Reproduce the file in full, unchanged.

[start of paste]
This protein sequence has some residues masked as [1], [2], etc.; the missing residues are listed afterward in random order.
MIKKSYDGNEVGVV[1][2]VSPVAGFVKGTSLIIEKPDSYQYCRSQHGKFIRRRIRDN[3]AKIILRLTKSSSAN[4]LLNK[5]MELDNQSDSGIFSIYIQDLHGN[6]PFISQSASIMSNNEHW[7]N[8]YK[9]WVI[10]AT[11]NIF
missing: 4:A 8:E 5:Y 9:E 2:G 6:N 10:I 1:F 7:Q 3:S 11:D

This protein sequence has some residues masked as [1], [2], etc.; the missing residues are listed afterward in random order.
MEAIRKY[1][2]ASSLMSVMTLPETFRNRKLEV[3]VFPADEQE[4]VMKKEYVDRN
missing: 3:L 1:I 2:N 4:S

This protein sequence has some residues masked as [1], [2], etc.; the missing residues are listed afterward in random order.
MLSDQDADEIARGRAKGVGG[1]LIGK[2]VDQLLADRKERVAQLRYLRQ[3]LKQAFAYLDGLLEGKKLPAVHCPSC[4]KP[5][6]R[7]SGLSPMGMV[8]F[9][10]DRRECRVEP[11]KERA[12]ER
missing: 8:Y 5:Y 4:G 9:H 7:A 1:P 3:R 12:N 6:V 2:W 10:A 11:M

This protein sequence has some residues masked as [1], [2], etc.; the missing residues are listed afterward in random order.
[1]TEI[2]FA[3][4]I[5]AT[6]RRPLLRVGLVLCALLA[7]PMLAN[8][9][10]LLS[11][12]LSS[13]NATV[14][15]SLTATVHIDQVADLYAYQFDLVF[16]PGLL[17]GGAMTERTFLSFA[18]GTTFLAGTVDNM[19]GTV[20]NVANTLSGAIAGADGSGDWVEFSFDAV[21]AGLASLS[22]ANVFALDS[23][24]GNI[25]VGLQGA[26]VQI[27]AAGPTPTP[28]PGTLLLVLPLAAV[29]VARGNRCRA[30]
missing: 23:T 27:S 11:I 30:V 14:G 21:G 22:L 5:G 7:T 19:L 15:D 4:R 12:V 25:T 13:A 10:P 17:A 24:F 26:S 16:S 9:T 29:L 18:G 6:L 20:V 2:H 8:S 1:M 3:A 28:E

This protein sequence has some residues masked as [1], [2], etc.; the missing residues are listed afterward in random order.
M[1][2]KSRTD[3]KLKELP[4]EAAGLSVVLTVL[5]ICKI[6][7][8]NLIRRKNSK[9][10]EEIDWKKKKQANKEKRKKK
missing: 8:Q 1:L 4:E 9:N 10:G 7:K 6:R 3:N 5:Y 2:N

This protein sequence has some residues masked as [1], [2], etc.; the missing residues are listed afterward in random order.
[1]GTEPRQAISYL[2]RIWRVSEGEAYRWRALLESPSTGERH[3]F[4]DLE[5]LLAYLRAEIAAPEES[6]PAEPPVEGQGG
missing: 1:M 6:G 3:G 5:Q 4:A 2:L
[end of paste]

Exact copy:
This protein sequence has some residues masked as [1], [2], etc.; the missing residues are listed afterward in random order.
MIKKSYDGNEVGVV[1][2]VSPVAGFVKGTSLIIEKPDSYQYCRSQHGKFIRRRIRDN[3]AKIILRLTKSSSAN[4]LLNK[5]MELDNQSDSGIFSIYIQDLHGN[6]PFISQSASIMSNNEHW[7]N[8]YK[9]WVI[10]AT[11]NIF
missing: 4:A 8:E 5:Y 9:E 2:G 6:N 10:I 1:F 7:Q 3:S 11:D

This protein sequence has some residues masked as [1], [2], etc.; the missing residues are listed afterward in random order.
MEAIRKY[1][2]ASSLMSVMTLPETFRNRKLEV[3]VFPADEQE[4]VMKKEYVDRN
missing: 3:L 1:I 2:N 4:S

This protein sequence has some residues masked as [1], [2], etc.; the missing residues are listed afterward in random order.
MLSDQDADEIARGRAKGVGG[1]LIGK[2]VDQLLADRKERVAQLRYLRQ[3]LKQAFAYLDGLLEGKKLPAVHCPSC[4]KP[5][6]R[7]SGLSPMGMV[8]F[9][10]DRRECRVEP[11]KERA[12]ER
missing: 8:Y 5:Y 4:G 9:H 7:A 1:P 3:R 12:N 6:V 2:W 10:A 11:M

This protein sequence has some residues masked as [1], [2], etc.; the missing residues are listed afterward in random order.
[1]TEI[2]FA[3][4]I[5]AT[6]RRPLLRVGLVLCALLA[7]PMLAN[8][9][10]LLS[11][12]LSS[13]NATV[14][15]SLTATVHIDQVADLYAYQFDLVF[16]PGLL[17]GGAMTERTFLSFA[18]GTTFLAGTVDNM[19]GTV[20]NVANTLSGAIAGADGSGDWVEFSFDAV[21]AGLASLS[22]ANVFALDS[23][24]GNI[25]VGLQGA[26]VQI[27]AAGPTPTP[28]PGTLLLVLPLAAV[29]VARGNRCRA[30]
missing: 23:T 27:S 11:I 30:V 14:G 21:G 22:L 5:G 7:T 19:L 15:D 4:R 12:V 25:T 13:A 10:P 17:A 24:F 26:S 16:S 9:T 29:L 18:G 6:L 20:V 2:H 8:S 1:M 3:A 28:E

This protein sequence has some residues masked as [1], [2], etc.; the missing residues are listed afterward in random order.
M[1][2]KSRTD[3]KLKELP[4]EAAGLSVVLTVL[5]ICKI[6][7][8]NLIRRKNSK[9][10]EEIDWKKKKQANKEKRKKK
missing: 8:Q 1:L 4:E 9:N 10:G 7:K 6:R 3:N 5:Y 2:N

This protein sequence has some residues masked as [1], [2], etc.; the missing residues are listed afterward in random order.
[1]GTEPRQAISYL[2]RIWRVSEGEAYRWRALLESPSTGERH[3]F[4]DLE[5]LLAYLRAEIAAPEES[6]PAEPPVEGQGG
missing: 1:M 6:G 3:G 5:Q 4:A 2:L